Chocolate Cookie Crumb Crust
2 Cups cookie crumbs 50cl
¼ Cup sugar 50g
½ Cup butter, melted 113g
Blend cookie crumbs and sugar.
Add melted butter, stir.
Press into pie mold, refrigerate while preparing the filling.
Peanut Butter Filling
1 Cup peanut butter 258g
1 “8 ounce” brick cream cheese 226g
1 Cup sugar 200g
1 Tbsp vanilla 1 cuillère à soupe
2 Tbsp butter (optional) 28g
Blend together well, then add
1 “8 ounce” container of cool whip 226g or 90cl
Pour into crust and refrigerate over night.
Add chocolate shavings if you wish.
Serve cold, or it will not be firm enough to cut. For my last potluck I put it in the freezer overnight, so it would still be cold come desert time.
So there are four main ingredient issues for making this recipe here in Lyon: the cream cheese, the peanut butter, the cool whip, and the cookie crumbs.
For the Cream cheese, if you don’t use Philadelphia, or don’t want to pay an arm and a leg for it, there are three french equivalents for cream cheese: the brand name St. Môret, or the generic, “Fromage à tartiner”, and now there is also the “Elle et Vire” brand version of cream cheese called “fromage crème”. I usually get the generic. You have to be a little careful since some of the generics can be a little less consistent than Philadelphia cream cheese. I used a DIA generic brand this year and it turned out fine, just make sure you drain off all the extra liquid. It was 300g for less than 2 euros.
For the Peanut butter… Lots of places have peanut butter, the only thing is that it is expensive. I like to get my peanut butter from Paris Store, a huge asian supermarket in Vénissieuxof all things, the PSP brand Pâte d’Arachide, creamy peanut butter. It’s the best deal on peanut butter. It tastes just as good as a brand name peanut butter but costs less than 4 euros for 510g. Usually it costs almost 5 euros for one of those 340g Skippy jars.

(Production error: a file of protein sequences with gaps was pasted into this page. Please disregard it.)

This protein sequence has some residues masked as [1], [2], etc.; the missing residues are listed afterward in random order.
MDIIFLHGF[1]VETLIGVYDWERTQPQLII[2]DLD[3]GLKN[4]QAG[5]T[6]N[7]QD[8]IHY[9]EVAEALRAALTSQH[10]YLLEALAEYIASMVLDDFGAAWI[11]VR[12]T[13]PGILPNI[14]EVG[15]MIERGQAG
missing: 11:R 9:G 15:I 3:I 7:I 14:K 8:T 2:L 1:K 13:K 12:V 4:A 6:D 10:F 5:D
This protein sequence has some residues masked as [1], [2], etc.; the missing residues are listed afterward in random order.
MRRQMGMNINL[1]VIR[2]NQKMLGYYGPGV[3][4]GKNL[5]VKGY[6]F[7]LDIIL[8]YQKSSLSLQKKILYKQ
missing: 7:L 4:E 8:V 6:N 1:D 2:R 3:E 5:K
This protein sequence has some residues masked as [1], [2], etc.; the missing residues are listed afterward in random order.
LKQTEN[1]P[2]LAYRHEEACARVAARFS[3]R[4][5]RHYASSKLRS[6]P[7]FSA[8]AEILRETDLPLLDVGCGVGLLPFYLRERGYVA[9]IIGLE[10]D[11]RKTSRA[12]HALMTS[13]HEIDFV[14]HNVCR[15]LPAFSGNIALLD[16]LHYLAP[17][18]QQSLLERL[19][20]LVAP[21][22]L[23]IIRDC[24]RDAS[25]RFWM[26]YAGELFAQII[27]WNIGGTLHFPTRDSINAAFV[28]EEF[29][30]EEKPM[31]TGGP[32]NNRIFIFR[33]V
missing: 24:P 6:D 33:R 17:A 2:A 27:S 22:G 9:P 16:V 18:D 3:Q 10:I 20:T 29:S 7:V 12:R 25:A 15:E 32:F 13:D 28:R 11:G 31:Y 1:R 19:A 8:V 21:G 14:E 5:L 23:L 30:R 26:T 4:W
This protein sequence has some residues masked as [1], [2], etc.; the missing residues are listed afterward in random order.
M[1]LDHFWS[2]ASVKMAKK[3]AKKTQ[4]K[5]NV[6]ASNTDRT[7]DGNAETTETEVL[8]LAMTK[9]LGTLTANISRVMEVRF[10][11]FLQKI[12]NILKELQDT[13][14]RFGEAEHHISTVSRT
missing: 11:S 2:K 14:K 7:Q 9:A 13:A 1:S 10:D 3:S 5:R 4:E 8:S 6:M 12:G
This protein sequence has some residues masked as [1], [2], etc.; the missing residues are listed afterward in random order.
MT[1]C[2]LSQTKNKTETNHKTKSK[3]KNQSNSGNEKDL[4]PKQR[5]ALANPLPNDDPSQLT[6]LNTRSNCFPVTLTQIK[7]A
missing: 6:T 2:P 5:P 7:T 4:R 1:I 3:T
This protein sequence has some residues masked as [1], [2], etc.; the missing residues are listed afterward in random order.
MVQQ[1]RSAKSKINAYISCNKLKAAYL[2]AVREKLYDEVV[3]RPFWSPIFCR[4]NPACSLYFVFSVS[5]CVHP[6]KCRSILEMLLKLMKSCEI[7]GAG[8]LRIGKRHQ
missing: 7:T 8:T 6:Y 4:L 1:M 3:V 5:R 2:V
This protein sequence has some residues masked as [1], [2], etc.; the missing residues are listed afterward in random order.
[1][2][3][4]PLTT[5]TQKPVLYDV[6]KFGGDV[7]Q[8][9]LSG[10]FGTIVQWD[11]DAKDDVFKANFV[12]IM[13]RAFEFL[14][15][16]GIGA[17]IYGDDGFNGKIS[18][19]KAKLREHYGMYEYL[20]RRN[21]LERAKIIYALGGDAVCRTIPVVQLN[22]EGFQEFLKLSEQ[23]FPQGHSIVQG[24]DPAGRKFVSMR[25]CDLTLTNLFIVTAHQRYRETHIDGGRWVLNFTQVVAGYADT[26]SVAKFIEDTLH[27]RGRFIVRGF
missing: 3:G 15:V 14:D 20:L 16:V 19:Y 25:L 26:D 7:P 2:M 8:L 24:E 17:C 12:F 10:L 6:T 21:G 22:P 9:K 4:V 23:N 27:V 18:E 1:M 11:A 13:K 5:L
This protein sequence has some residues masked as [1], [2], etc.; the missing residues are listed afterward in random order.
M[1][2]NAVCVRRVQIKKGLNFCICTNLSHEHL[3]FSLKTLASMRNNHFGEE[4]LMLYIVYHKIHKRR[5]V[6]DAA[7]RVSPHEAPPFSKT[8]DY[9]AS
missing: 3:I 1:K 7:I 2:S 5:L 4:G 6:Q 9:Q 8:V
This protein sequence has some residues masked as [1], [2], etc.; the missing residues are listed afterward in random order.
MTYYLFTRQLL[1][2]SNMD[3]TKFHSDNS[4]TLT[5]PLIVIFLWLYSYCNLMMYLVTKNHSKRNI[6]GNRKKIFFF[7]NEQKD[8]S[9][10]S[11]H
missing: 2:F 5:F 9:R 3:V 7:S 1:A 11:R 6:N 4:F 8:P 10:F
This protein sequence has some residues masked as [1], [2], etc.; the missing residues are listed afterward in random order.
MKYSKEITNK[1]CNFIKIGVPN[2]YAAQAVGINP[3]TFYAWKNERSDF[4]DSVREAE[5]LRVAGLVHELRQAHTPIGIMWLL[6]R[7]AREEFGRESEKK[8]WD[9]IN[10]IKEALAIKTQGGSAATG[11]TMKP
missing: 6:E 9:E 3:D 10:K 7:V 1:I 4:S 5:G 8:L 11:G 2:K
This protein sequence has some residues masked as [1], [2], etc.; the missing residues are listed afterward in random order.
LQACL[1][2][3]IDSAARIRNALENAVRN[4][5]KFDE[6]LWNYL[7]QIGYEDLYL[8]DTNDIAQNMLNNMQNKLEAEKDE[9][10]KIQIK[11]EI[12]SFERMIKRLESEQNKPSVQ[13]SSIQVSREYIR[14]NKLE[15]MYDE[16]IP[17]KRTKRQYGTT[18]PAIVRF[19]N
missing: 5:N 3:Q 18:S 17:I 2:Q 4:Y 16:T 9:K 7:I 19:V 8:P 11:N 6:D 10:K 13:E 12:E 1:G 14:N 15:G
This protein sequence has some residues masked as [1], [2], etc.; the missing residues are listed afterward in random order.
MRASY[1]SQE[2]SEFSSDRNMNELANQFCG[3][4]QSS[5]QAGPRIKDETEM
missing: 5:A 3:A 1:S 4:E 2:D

For the Cool whip… I’ve never seen cool whip here, but that’s okay with me since I’d rather make my own whip cream anyway. In the US, you just pick up the little carton that says whipping cream, get it really cold, add some powdered sugar if you’d like, and beat it with the beaters until it’s whipped, and voila! Only problem is that it doesn’t work with the liquid creams you can get here, due to the lower fat content. Heavy whipping cream has 38% fat content, whipping cream has 35%. Crème liquidehere, that says its for crème chantilly, or crème fouettée, is only 30% and it won’t make a whipped cream that stands up enough not to turn your cream pie totally soupy. I’ve seen some that are 32%, and get excited, but that still doesn’t work. They also have a thing called “fixe chantilly” (whipped cream stabilizer), that doesn’t work either! So I have finally broken down and just get a can of whipped topping. If you can find one with the fat content on the can you’ll see that it has a higher fat content. (Darn them! Where did they get that?) To be honest, I don’t measure it out, I just eyed it to look like about the right amount.
For the Cookie crumb crust… I use to use “Palets bretons, pur beurre-au chocolat”, from DIA. They come with 8 cookies in a package and it took me about two and a half packages. I found that I was able to crumble these cookies with my fingers, and that made it really easy. However, these handy little cookies use to cost only 0,77€ three years ago and now they’re 2,88€. Since I could think of any possible justification for a 275% price increase, and I hate getting ripped off, this year I just got the cheapest entirely chocolate cookie I could find and blended them in the food processor. They were called “American Cookie”. (So not american, but oh well.) I used two packages and had a little to spare.